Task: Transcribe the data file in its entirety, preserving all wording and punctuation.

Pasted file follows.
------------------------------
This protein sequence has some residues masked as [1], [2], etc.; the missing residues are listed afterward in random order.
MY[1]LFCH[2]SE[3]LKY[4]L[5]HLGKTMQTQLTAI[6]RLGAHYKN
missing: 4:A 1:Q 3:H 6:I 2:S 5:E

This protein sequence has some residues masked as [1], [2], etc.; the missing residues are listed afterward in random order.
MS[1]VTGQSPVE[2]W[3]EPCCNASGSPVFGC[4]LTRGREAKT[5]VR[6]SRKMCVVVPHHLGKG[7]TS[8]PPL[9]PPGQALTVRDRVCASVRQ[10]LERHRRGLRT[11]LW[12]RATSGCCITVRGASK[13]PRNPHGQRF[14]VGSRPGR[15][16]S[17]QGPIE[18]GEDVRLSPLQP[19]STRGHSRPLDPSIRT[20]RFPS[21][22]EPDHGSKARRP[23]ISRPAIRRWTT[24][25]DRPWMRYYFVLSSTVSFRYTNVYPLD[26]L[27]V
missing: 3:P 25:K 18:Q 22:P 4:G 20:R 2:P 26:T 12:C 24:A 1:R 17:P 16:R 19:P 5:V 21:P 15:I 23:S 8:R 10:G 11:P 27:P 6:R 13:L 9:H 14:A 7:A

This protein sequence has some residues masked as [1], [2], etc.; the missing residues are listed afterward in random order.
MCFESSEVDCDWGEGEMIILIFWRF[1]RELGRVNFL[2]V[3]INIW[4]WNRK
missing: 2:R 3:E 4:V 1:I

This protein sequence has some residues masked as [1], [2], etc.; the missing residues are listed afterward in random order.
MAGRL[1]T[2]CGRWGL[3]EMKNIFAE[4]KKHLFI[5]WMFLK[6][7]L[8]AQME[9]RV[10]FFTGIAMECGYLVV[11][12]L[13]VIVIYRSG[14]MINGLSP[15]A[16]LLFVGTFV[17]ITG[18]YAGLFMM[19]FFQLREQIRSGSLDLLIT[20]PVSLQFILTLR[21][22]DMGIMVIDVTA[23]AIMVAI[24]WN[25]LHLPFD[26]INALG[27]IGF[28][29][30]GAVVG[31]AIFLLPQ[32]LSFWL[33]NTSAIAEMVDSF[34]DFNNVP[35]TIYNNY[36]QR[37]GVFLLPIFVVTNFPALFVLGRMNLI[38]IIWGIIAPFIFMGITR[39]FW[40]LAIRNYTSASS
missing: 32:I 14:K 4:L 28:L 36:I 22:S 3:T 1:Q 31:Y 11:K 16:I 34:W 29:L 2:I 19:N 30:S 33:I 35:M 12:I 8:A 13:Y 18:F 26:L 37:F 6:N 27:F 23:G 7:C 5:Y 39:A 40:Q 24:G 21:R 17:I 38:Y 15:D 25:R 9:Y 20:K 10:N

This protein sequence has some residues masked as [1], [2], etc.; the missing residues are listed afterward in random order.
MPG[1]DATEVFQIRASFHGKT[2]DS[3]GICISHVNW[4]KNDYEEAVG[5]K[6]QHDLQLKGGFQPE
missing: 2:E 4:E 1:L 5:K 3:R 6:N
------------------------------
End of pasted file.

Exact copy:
This protein sequence has some residues masked as [1], [2], etc.; the missing residues are listed afterward in random order.
MY[1]LFCH[2]SE[3]LKY[4]L[5]HLGKTMQTQLTAI[6]RLGAHYKN
missing: 4:A 1:Q 3:H 6:I 2:S 5:E

This protein sequence has some residues masked as [1], [2], etc.; the missing residues are listed afterward in random order.
MS[1]VTGQSPVE[2]W[3]EPCCNASGSPVFGC[4]LTRGREAKT[5]VR[6]SRKMCVVVPHHLGKG[7]TS[8]PPL[9]PPGQALTVRDRVCASVRQ[10]LERHRRGLRT[11]LW[12]RATSGCCITVRGASK[13]PRNPHGQRF[14]VGSRPGR[15][16]S[17]QGPIE[18]GEDVRLSPLQP[19]STRGHSRPLDPSIRT[20]RFPS[21][22]EPDHGSKARRP[23]ISRPAIRRWTT[24][25]DRPWMRYYFVLSSTVSFRYTNVYPLD[26]L[27]V
missing: 3:P 25:K 18:Q 22:P 4:G 20:R 2:P 26:T 12:C 24:A 1:R 17:P 16:R 19:P 5:V 21:P 15:I 23:S 8:R 10:G 11:P 27:P 6:R 13:L 9:H 14:A 7:A

This protein sequence has some residues masked as [1], [2], etc.; the missing residues are listed afterward in random order.
MCFESSEVDCDWGEGEMIILIFWRF[1]RELGRVNFL[2]V[3]INIW[4]WNRK
missing: 2:R 3:E 4:V 1:I

This protein sequence has some residues masked as [1], [2], etc.; the missing residues are listed afterward in random order.
MAGRL[1]T[2]CGRWGL[3]EMKNIFAE[4]KKHLFI[5]WMFLK[6][7]L[8]AQME[9]RV[10]FFTGIAMECGYLVV[11][12]L[13]VIVIYRSG[14]MINGLSP[15]A[16]LLFVGTFV[17]ITG[18]YAGLFMM[19]FFQLREQIRSGSLDLLIT[20]PVSLQFILTLR[21][22]DMGIMVIDVTA[23]AIMVAI[24]WN[25]LHLPFD[26]INALG[27]IGF[28][29][30]GAVVG[31]AIFLLPQ[32]LSFWL[33]NTSAIAEMVDSF[34]DFNNVP[35]TIYNNY[36]QR[37]GVFLLPIFVVTNFPALFVLGRMNLI[38]IIWGIIAPFIFMGITR[39]FW[40]LAIRNYTSASS
missing: 32:I 14:K 4:L 28:L 36:I 22:S 3:T 1:Q 31:Y 11:K 16:I 34:W 29:L 2:I 19:N 30:S 33:I 35:M 12:I 8:A 13:Y 18:F 26:L 37:F 6:N 27:F 23:G 7:C 5:Y 39:A 40:Q 24:G 21:R 17:I 38:Y 15:D 25:R 9:Y 20:K 10:N

This protein sequence has some residues masked as [1], [2], etc.; the missing residues are listed afterward in random order.
MPG[1]DATEVFQIRASFHGKT[2]DS[3]GICISHVNW[4]KNDYEEAVG[5]K[6]QHDLQLKGGFQPE
missing: 2:E 4:E 1:L 5:K 3:R 6:N